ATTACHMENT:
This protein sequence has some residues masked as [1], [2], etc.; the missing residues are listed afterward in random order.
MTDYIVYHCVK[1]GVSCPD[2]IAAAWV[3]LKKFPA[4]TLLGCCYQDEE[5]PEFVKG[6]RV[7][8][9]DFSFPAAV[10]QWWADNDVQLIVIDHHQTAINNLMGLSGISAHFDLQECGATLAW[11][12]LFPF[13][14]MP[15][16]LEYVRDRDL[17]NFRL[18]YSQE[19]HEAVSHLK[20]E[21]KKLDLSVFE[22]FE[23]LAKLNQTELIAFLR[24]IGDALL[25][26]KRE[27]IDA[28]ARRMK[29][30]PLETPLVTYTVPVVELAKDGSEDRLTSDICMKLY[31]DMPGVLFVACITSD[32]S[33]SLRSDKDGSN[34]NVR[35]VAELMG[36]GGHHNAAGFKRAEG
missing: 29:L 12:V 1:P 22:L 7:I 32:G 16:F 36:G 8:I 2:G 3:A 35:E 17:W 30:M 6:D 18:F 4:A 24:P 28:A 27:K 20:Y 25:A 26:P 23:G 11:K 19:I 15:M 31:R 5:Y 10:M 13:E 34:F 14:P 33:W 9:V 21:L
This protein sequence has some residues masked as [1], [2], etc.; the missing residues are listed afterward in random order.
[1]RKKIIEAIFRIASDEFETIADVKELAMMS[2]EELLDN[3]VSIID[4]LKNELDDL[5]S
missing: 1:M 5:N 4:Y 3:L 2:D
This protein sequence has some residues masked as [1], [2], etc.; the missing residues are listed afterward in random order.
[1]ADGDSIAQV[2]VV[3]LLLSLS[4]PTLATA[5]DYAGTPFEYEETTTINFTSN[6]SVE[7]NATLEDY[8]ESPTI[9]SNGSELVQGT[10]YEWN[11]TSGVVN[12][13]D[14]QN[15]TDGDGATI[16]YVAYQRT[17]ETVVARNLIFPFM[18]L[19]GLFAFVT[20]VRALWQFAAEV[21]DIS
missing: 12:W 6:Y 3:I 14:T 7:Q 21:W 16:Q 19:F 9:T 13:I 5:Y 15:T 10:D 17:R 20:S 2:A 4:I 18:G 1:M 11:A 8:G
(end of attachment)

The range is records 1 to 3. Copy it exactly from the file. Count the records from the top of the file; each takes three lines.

This protein sequence has some residues masked as [1], [2], etc.; the missing residues are listed afterward in random order.
MTDYIVYHCVK[1]GVSCPD[2]IAAAWV[3]LKKFPA[4]TLLGCCYQDEE[5]PEFVKG[6]RV[7][8][9]DFSFPAAV[10]QWWADNDVQLIVIDHHQTAINNLMGLSGISAHFDLQECGATLAW[11][12]LFPF[13][14]MP[15][16]LEYVRDRDL[17]NFRL[18]YSQE[19]HEAVSHLK[20]E[21]KKLDLSVFE[22]FE[23]LAKLNQTELIAFLR[24]IGDALL[25][26]KRE[27]IDA[28]ARRMK[29][30]PLETPLVTYTVPVVELAKDGSEDRLTSDICMKLY[31]DMPGVLFVACITSD[32]S[33]SLRSDKDGSN[34]NVR[35]VAELMG[36]GGHHNAAGFKRAEG
missing: 29:L 12:V 1:P 22:L 7:I 32:G 16:F 36:G 8:I 2:G 3:A 35:E 17:W 30:M 6:D 18:F 4:A 24:P 28:A 27:K 20:Y 25:A 26:P 23:G 11:K 19:I 15:M 31:R 5:Y 10:M 13:E 34:F 14:P 33:W 9:V 21:L
This protein sequence has some residues masked as [1], [2], etc.; the missing residues are listed afterward in random order.
[1]RKKIIEAIFRIASDEFETIADVKELAMMS[2]EELLDN[3]VSIID[4]LKNELDDL[5]S
missing: 1:M 5:N 4:Y 3:L 2:D
This protein sequence has some residues masked as [1], [2], etc.; the missing residues are listed afterward in random order.
[1]ADGDSIAQV[2]VV[3]LLLSLS[4]PTLATA[5]DYAGTPFEYEETTTINFTSN[6]SVE[7]NATLEDY[8]ESPTI[9]SNGSELVQGT[10]YEWN[11]TSGVVN[12][13]D[14]QN[15]TDGDGATI[16]YVAYQRT[17]ETVVARNLIFPFM[18]L[19]GLFAFVT[20]VRALWQFAAEV[21]DIS
missing: 12:W 6:Y 3:I 14:T 7:Q 21:W 16:Q 19:F 9:T 13:I 5:Y 15:T 10:D 17:R 20:S 2:A 4:I 18:G 1:M 11:A 8:G